Automated Synthesis of Photovoltaic-Quality Colloidal Quantum Dots Using Separate Nucleation and Growth Stages

Novel, automated, scalable, and reproducible fabrication method for colloid quantum dots

Photovoltaic (PV) cells are one of the most promising renewable energy technologies, owing to their operational feasibility, durability and ease of maintenance. The ever increasing demand for sustainable and renewable energy has resulted in a surge of research on high-efficiency, low-cost photovoltaic systems. The use of colloid quantum dots (CQDs), inorganic semiconductors combining the advantages of organic materials with those of inorganic semiconductors, for solar cells is attractive because they are cheaper than traditional materials and reduce the overall cost of electricity generation. However previous methods of synthesizing CQDs have relied on manual batch processes limiting, the wide use of CQDs in photovoltaics. In order to address this challenge, researchers from KAUST have synthesized CQDs of lead sulfide (PbS) using a novel, automated, scalable in-line synthesis methodology.

Technology Summary

Lead sulfide quantum dots are important semiconductor materials that can be used in solar cells. Three basic components are required for synthesis of lead sulfide quantum dots; a precursor, organic surfactant, and solvent. The synthesis process includes a nucleation and growth period, which is affected by temperature, growth time and precursor concentration. Although the batch fabrication method is effective and mature for producing quality nanocrystals, several challenges still exist: control of the heat and mass transfer, adjustment of reaction chemistries and repeatability of the products.

How It Works

The novel, automated, scalable in-line synthesis methodology for the fabrication of CQDs is based on a dual-stage continuous flow reactor system. The precursor solutions for the system are prepared similarly to a batch synthesis, only deviating by the addition of an inert, immiscible fluid (Fluoroinert FC-70) that aids in maintaining clean reaction channels and keeping a consistent reaction volume and flow rate. The precursors are injected into the system under nitrogen overpressure through micropumps at different points into the mixing stage. The mixed reactants proceed together in a temperature-controlled manner to the nucleation stage. The elevated temperature causes the precursors to react and form nucleation seeds. The purification procedure is similar to the established batch synthesis, involving precipitation of the CQDs using acetone and subsequent re-dispersal in toluene.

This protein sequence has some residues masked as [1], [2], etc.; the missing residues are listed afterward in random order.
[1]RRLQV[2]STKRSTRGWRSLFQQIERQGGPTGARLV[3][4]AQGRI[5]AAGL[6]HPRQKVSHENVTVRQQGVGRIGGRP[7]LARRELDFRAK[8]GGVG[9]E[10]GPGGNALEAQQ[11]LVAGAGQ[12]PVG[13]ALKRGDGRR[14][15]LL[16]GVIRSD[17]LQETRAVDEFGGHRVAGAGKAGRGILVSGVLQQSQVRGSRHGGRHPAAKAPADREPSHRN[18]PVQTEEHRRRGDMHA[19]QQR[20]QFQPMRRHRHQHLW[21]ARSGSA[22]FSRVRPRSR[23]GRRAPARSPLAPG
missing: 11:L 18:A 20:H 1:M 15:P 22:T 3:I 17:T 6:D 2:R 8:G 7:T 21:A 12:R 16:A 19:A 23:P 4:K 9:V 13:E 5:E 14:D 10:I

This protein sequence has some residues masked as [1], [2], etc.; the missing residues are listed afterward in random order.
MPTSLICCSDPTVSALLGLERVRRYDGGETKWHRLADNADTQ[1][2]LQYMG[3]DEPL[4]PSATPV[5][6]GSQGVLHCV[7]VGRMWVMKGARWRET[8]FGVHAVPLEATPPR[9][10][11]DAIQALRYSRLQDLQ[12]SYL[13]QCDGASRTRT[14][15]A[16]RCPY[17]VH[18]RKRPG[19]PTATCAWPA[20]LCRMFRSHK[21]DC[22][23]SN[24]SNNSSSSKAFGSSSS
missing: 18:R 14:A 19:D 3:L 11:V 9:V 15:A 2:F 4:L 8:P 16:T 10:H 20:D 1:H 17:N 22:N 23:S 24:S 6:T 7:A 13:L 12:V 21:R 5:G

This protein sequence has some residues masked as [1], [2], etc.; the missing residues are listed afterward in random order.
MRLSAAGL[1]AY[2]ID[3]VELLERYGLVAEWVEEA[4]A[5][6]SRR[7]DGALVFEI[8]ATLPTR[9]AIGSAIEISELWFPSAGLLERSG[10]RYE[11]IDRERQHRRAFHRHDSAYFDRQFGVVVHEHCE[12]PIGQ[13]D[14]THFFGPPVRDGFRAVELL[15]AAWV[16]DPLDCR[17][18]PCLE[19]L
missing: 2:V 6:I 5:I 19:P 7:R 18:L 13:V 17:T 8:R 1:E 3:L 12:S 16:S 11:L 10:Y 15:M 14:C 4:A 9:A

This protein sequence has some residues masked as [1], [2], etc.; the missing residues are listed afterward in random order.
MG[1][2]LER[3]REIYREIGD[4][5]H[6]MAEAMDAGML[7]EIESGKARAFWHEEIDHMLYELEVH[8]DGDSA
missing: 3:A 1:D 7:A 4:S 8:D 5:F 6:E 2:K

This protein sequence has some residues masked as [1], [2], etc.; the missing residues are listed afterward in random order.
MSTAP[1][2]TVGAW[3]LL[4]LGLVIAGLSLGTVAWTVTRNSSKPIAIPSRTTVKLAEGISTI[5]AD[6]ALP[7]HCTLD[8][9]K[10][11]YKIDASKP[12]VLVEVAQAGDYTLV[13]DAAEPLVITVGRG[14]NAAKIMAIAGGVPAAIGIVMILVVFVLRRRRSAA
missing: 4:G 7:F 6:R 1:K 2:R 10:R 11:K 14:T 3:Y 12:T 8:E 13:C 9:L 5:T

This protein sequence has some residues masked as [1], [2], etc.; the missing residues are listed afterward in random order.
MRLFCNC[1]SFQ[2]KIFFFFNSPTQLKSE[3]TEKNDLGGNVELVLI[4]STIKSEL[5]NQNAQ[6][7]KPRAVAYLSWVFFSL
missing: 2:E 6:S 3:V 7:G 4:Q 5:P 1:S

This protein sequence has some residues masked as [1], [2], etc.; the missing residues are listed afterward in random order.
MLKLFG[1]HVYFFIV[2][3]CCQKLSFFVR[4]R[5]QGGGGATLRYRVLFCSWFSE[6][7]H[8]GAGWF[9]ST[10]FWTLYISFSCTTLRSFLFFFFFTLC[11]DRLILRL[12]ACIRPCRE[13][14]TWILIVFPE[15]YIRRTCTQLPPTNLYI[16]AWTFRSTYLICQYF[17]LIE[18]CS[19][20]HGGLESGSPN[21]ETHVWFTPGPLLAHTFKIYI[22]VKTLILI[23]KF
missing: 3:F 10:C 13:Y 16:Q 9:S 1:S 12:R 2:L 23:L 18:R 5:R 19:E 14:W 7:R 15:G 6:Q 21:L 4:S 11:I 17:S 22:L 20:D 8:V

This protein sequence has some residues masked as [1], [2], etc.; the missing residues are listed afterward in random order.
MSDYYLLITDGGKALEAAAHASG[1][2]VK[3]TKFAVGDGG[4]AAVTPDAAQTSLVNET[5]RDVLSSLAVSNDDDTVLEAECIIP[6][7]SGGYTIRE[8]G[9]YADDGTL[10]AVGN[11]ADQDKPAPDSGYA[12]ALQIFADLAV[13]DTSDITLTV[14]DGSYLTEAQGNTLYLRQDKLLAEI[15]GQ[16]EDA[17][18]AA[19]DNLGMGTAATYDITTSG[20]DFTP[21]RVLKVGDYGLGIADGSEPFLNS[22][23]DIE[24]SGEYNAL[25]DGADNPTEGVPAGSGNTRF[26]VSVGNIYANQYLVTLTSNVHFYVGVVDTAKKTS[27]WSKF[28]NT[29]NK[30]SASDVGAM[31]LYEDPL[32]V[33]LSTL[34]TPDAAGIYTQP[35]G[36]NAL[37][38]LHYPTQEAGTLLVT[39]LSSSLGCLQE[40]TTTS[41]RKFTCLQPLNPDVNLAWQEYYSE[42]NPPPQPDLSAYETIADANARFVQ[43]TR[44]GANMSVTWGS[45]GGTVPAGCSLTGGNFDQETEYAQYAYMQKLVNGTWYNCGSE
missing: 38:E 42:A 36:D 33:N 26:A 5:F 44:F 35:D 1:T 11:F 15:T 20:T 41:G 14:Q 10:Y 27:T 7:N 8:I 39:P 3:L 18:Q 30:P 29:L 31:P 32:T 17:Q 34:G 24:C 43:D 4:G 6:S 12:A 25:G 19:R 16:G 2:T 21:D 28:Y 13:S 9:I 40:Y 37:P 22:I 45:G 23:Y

Why It Is Better

One of the biggest challenges in the use of CQDs in solar cells is the low power conversion efficiency in the current generation solar cells. Though many attempts have been made to increase the efficiency, the quality of the quantum dots itself is still an essential factor. The developed process enables the fabrication of high quality CQDS with narrowing size distribution in large quantities. The flow of droplets in the fabrication process provides high mixing efficiency, which is essential in particle size control. In addition, higher quality CQDs are produced when there is greater control over the temperature profile in time/space in the flow chamber. Furthermore, separating the nucleation and growth processes provides a greater degree of control to the process, and allows growth to occur at a lower temperature compared to nucleation.

IP Protection

KAUST has a patent pending for this technology.

Invention Track Code


Solar panels


  • Easily control colloidal quantum dot size distribution with the process producing a narrower size distribution than batch methods, which is essential for quantum dot efficiency
  • Results in improvement in power conversion efficiency      

  • Nucleation and growth step are divided by using two different coils, which will be easier for controlling size



  • Photovoltaics  
  • Solar cells
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